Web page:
• Sodium nitroprusside solution can be inactivated by reactions with trace contaminants. The products of these reactions are often blue, green, or red, much brighter than the faint brownish color of unreacted sodium nitroprusside injection. Discolored solutions, or solutions in which particulate matter is visible, should not be used. If properly protected from light, the freshly diluted solution is stable for 24 hours.
  • No other drugs should be administered in the same solution with sodium nitroprusside
  • Avoidance of excessive hypotension
  • While the average effective rate in adult and pediatric patients is about 3 mcg/kg/min, some patients will become dangerously hypotensive when they receive sodium nitroprusside injection at this rate. Infusion of sodium nitroprusside should therefore be started at a very low rate (0.3 mcg/kg/min), with upward titration every few minutes until the desired effect is achieved or the maximum recommended infusion rate (10 mcg/kg/min) has been reached.
  • Because sodium nitroprussideu2019s hypotensive effect is very rapid in onset and in dissipation, small variations in infusion rate can lead to wide, undesirable variations in blood pressure. Since there is inherent variation in blood pressure measurement, confirm the drug effect at any infusion rate after an additional 5 minutes before titrating to a higher dose to achieve the desired blood pressure.n
  • Because sodium nitroprusside can induce essentially unlimited blood-pressure reduction, , using either a continually reinflated sphygmomanometer or (preferably) an intra-arterial pressure sensor. Special caution should be used in elderly patients, since they may be more sensitive to the hypotensive effects of the drug.
  • When sodium nitroprusside is used in the treatment of acute congestive heart failure, titration of the infusion rate must be guided by the results of invasive hemodynamic monitoring with simultaneous monitoring of urine output. Sodium nitroprusside can be titrated by increasing the infusion rate until:
  • Table 2 below shows the infusion rates corresponding to the recommended initial and maximal doses (0.3 mcg/kg/min and 10 mcg/kg/min, respectively) for both adult and pediatric patients of various weights. This infusion rate may be lower than indicated in the table for patients less than 10 kg. Note that when the concentration used in a given patient is changed, the tubing is still filled with a solution at the previous concentration.
  • Table 2: Infusion Rates (mL/hour) to Achieve Initial (0.3 mcg/kg/min) and Maximal (10
  • mcg/kg/min) Dosing of Sodium Nitroprusside Injection
  • u00a0
  • u00a0
  • Avoidance of cyanide toxicity
  • As described in above, when more than 500 mcg/kg of sodium nitroprusside is administered faster than 2 mcg/kg/min, cyanide is generated faster than the unaided patient can eliminate it. Administration of sodium thiosulfate has been shown to increase the rate of cyanide processing, reducing the hazard of cyanide toxicity. Although toxic reactions to sodium thiosulfate have not been reported, the co-infusion regimen has not been extensively studied, and it cannot be recommended without reservation. In one study, sodium thiosulfate appeared to potentiate the hypotensive effects of sodium nitroprusside.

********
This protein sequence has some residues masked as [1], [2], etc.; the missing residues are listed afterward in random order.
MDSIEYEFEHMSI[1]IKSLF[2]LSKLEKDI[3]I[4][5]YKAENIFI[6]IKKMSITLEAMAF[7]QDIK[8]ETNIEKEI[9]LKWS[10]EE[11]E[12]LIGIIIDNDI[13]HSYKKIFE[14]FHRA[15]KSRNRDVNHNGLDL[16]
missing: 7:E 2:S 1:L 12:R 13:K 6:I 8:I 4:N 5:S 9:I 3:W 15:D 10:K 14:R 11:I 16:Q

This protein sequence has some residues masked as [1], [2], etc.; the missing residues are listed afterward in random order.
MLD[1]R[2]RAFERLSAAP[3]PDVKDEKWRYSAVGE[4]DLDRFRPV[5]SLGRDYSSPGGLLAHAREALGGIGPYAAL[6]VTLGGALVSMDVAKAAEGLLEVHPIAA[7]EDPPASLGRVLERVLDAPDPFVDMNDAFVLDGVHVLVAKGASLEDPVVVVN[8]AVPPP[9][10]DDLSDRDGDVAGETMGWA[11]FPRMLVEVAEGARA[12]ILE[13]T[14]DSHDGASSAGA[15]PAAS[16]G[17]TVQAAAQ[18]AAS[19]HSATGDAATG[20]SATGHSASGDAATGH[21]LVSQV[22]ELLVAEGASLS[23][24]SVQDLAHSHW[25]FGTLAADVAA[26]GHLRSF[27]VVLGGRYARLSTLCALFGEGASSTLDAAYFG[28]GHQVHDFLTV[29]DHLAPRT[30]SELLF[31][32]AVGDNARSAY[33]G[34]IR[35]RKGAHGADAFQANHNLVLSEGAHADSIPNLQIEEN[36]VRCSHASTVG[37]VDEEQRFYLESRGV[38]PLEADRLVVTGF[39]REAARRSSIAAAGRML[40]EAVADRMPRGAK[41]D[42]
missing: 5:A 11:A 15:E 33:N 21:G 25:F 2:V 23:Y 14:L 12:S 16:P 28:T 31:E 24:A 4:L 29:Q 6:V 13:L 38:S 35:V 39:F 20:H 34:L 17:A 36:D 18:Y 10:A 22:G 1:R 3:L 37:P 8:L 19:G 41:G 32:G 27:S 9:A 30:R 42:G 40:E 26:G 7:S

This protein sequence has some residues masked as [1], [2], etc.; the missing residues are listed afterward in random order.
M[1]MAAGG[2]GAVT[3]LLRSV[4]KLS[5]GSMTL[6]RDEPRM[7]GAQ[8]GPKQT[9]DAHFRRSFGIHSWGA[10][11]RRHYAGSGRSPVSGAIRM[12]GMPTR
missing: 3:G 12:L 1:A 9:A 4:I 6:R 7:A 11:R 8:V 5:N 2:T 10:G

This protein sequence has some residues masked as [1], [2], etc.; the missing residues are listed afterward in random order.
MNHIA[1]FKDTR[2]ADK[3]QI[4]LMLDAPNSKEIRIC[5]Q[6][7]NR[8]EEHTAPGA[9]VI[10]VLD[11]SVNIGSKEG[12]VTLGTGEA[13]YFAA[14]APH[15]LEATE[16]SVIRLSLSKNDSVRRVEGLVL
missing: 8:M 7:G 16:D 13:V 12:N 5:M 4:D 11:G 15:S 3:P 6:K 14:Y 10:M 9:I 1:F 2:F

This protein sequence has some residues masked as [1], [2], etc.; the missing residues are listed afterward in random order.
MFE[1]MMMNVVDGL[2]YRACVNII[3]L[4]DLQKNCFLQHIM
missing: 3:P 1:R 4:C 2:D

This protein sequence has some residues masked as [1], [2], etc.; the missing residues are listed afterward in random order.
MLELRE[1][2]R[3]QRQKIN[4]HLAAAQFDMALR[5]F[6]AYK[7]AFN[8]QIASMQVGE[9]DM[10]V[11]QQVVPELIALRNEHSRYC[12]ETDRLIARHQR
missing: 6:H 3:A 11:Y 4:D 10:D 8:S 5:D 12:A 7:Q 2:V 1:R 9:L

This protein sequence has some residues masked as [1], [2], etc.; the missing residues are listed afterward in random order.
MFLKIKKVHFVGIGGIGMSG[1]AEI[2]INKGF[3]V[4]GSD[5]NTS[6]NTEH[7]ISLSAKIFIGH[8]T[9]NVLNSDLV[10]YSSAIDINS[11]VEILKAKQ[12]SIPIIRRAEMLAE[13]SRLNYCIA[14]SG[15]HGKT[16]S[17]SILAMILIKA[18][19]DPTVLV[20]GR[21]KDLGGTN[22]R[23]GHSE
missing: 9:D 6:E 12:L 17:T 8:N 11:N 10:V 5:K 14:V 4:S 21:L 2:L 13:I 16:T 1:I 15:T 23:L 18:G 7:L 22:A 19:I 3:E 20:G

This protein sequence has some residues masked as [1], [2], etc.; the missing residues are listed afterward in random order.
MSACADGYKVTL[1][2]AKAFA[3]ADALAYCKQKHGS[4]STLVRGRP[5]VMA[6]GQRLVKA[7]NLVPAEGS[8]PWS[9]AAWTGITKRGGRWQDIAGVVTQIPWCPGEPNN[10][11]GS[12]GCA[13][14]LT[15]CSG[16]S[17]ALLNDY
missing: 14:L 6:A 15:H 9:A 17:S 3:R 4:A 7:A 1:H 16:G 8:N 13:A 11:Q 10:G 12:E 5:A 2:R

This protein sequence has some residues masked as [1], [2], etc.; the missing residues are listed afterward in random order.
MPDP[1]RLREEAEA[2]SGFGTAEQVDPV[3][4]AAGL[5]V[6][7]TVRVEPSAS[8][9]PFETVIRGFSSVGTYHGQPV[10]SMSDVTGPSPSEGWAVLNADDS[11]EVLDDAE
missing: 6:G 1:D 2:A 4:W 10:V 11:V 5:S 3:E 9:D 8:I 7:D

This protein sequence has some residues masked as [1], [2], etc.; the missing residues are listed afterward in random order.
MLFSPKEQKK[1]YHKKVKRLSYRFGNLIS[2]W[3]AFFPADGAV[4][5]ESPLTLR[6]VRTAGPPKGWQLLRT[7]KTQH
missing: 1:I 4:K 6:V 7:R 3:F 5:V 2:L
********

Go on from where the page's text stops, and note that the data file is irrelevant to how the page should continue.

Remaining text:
• Co-infusions of sodium thiosulfate have been administered at rates of 5 to 10 times that of sodium nitroprusside. Care must be taken to avoid the indiscriminate use of prolonged or high doses of sodium nitroprusside with sodium thiosulfate as this may result in thiocyanate toxicity and hypovolemia. Incautious administration of sodium nitroprusside must still be avoided, and all of the precautions concerning sodium nitroprusside administration must still be observed.
  • Consideration of methemoglobinemia and thiocyanate toxicity
  • Rare patients receiving more than 10 mg/kg of sodium nitroprusside will develop methemoglobinemia; other patients, especially those with impaired renal function, will predictably develop thiocyanate toxicity after prolonged, rapid infusions. In accordance with the descriptions in above, patients with suggestive findings should be tested for these toxicities.
  • WARNING
  • Do not use flexible container in series connections.
  • Sodium nitroprusside injection is supplied in amber-colored, single-dose Fliptop Vials.It is available as follows:
  • 2 mL, Single-dose Vial in Carton: u00a0u00a0u00a0u00a0u00a0u00a0u00a0u00a0u00a0u00a0u00a0u00a0u00a0u00a0u00a0u00a0u00a0u00a0u00a0u00a0u00a0u00a0u00a0u00a0 u00a0u00a0u00a0u00a0u00a0u00a0u00a0u00a0u00a0u00a0u00a0u00a0u00a0u00a0u00a0u00a0u00a0 NDC 70121-1189-1
  • Store at 20u00b0 to 25u00b0C (68u00b0 to 77u00b0F) [see USP Controlled Room Temperature].
  • To protect sodium nitroprusside injection from light, it should be stored in its carton until it is used.
  • Discard unused portion.
  • Manufactured by:
  • Amneal Pharmaceuticals Pvt. Ltd.
  • Parenteral Unit
  • Ahmedabad 382213, INDIA
  • Distributed by:
  • Amnealn- Pharmaceuticalsu00a0LLC
  • Bridgewater, NJ 08807
  • Rev. 11-2019-04
  • NDC 70121-1189-1Sodium Nitroprusside Injection 50 mg/2mLRx Only25 mg/mLAmneal Pharmaceuticalsu00a0LLC
  • NDC 70121-1189-1Sodium Nitroprusside Injection 50 mg/2mLRx Only25 mg/mL
  • CartonAmneal Pharmaceuticalsu00a0LLC